Towards the end of Chelsea’s display of opportunistic flair and sheer stoicism to beat Barcelona and reach the Champions League final, one Kurt Sullivan sent a tweet that popped up on the BBC’s online coverage:
“Defending like Chelsea are right now is as much of an art as attacking. It’s as much a part of the beautiful game.”
There was still time for Barca to have agoal disallowed, hit the post and maintain a sequence of elegant, ineffectual passing patterns on the edge of the Chelsea penalty area.
And for poor, maligned Torres to replace Drogba and seize on a rare break to race forward, skip round the Barca keeper and score to make it 2-2 in stoppage time to put the outcome beyond doubt.
When Barca scored in the first half, I expected a drubbing. When Terry was then sent off, I thought I’d be writing about a convincing start to bidding for someone’s ”disgrace to England” awards. ”Totally idiotic,” said the commentator as I watched on French TV. ”A completely non-negotiable red card,” he added later, ”unlike the penalty award.”
And yet I rose above the hatred of Chelsea we’re all supposed to possess and applauded Torres’s goal. You see, being a Sunderland fan, I know what Kurt means.
When Chelsea won the first leg 1-0, I praised a defend and break performance not unlike Sunderland’s to beat Man City’s on New Year’s Day. Ours was treated a little more like highway robbery than is likely to be the case in tomorrow’s Londoncentric, ”Big”Club-obsessed papers and on the airwaves.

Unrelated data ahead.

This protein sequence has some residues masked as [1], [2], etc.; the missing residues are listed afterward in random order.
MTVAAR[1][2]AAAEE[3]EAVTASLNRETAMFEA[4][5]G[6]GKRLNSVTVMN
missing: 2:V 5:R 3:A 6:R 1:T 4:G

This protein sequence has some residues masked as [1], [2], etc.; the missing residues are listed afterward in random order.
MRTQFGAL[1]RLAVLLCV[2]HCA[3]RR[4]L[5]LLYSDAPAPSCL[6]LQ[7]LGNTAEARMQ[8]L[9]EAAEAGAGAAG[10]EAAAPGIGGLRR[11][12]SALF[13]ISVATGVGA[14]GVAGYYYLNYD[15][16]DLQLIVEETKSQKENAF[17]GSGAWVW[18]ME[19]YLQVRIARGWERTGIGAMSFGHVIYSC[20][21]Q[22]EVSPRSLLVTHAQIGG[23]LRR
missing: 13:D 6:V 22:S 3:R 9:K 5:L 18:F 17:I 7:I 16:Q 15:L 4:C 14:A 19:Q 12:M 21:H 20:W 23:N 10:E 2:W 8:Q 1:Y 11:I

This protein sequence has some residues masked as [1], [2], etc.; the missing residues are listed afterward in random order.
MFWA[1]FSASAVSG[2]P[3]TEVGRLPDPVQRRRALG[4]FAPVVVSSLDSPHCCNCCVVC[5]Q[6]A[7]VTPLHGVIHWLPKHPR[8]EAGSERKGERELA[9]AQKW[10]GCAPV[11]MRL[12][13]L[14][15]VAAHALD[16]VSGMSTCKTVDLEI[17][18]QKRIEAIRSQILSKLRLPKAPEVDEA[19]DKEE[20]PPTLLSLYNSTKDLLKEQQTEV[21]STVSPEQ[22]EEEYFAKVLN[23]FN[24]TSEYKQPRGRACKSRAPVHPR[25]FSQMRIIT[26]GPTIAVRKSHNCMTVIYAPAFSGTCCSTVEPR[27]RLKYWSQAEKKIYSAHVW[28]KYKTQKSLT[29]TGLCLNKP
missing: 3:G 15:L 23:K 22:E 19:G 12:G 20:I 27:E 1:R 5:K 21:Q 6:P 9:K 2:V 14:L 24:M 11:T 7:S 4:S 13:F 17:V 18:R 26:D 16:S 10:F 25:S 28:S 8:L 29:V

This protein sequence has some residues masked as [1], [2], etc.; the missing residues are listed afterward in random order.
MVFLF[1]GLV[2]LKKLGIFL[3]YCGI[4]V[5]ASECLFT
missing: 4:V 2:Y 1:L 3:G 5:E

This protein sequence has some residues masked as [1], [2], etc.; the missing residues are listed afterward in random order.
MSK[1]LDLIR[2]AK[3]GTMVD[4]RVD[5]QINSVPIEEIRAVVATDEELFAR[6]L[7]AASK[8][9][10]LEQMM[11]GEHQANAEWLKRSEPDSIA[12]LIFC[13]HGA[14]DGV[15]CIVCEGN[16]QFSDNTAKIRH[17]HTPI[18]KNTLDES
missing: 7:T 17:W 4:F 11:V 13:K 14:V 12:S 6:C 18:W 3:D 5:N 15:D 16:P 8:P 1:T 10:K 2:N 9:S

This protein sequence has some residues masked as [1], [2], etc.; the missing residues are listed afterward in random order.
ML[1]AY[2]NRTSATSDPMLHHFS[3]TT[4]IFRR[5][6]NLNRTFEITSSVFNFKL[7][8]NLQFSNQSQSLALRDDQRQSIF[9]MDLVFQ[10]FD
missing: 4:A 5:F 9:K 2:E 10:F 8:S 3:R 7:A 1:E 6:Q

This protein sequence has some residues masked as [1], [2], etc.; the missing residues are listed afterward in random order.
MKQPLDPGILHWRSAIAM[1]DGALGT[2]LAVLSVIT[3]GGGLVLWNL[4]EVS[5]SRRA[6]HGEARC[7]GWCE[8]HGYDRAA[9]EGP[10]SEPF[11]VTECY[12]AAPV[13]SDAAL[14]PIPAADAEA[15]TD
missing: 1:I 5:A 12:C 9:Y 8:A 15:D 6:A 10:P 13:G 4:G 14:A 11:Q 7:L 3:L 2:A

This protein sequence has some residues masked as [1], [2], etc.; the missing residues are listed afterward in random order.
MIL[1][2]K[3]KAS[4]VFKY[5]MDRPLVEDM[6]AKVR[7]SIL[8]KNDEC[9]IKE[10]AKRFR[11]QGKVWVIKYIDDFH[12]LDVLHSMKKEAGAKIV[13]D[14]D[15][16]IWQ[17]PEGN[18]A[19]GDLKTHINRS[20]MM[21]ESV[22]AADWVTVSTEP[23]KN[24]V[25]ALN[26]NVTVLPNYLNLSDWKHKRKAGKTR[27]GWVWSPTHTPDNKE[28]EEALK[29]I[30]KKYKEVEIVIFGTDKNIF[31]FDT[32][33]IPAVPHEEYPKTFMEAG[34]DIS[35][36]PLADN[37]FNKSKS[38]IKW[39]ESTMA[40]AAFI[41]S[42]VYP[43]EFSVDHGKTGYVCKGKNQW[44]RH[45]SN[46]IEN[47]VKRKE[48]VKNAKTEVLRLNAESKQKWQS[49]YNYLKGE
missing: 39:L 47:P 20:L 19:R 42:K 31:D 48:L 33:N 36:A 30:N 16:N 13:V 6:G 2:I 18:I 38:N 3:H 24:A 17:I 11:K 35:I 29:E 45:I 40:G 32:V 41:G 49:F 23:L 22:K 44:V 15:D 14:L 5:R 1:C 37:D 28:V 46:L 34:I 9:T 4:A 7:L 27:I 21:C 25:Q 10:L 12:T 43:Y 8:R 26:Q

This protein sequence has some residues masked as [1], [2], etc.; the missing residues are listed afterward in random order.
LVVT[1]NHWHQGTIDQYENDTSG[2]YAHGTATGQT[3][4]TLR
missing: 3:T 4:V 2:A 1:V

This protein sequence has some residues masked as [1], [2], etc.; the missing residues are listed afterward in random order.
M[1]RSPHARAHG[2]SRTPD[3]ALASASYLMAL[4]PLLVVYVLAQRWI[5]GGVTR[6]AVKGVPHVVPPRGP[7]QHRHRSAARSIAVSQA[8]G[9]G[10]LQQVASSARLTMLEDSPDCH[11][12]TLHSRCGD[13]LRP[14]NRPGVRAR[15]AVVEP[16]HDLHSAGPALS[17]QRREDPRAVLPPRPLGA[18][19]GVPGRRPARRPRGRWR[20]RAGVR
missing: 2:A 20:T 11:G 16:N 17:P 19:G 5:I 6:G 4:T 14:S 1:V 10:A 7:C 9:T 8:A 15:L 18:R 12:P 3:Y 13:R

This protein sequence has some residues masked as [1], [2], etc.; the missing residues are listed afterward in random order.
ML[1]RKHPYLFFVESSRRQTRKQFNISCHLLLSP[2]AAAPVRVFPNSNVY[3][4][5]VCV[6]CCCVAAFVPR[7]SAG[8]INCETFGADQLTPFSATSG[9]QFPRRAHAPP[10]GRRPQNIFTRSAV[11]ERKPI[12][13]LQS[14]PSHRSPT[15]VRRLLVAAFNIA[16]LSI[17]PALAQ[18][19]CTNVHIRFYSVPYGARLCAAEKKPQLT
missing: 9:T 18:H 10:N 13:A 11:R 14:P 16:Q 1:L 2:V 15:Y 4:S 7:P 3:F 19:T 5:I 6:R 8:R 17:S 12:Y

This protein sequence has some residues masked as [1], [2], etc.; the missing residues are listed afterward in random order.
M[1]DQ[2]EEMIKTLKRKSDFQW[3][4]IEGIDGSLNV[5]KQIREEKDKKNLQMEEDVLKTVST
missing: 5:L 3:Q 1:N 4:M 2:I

onight was more like Arsenal v Sunderland some years ago, when the infamous Paul Danson pulled on his Gunners shirt and sent off two of ours in the first half (one decision, a second yellow for Paul Stewart for beihg fouled and touching the ball with his hand as he fell, bordered on criminal).
Like Chelsea when in aggregate winning positions tonight, we rarely strayed beyond the halfway line thereafter (Chelsea were happy to stick to one half even before the sending off). Unlike them, we didn’t quite achieve a draw, though Arsenal were worried that we might.
But all part of the beautiful game, the ability to defend as well as attack. Kurt and I will be sure to agree on that … unless he applies the theory only to London or ”big” clubs.
All of which was a mere excuse to urge you to dig deep for a friend, Nic Wiseman, co-editor the much-missed SAFC fanzine Its The Hope I Can’t Stand, who will start the day of our last away game, at Fulham a week on Sunday, by running a half-marathon in aid of his daughter’s school. I’ll let him explain for himself on these pages tomorrow – see this link – but if I’ve already stirred your sense of generosity, please go immediately to his Just Giving page, as follows: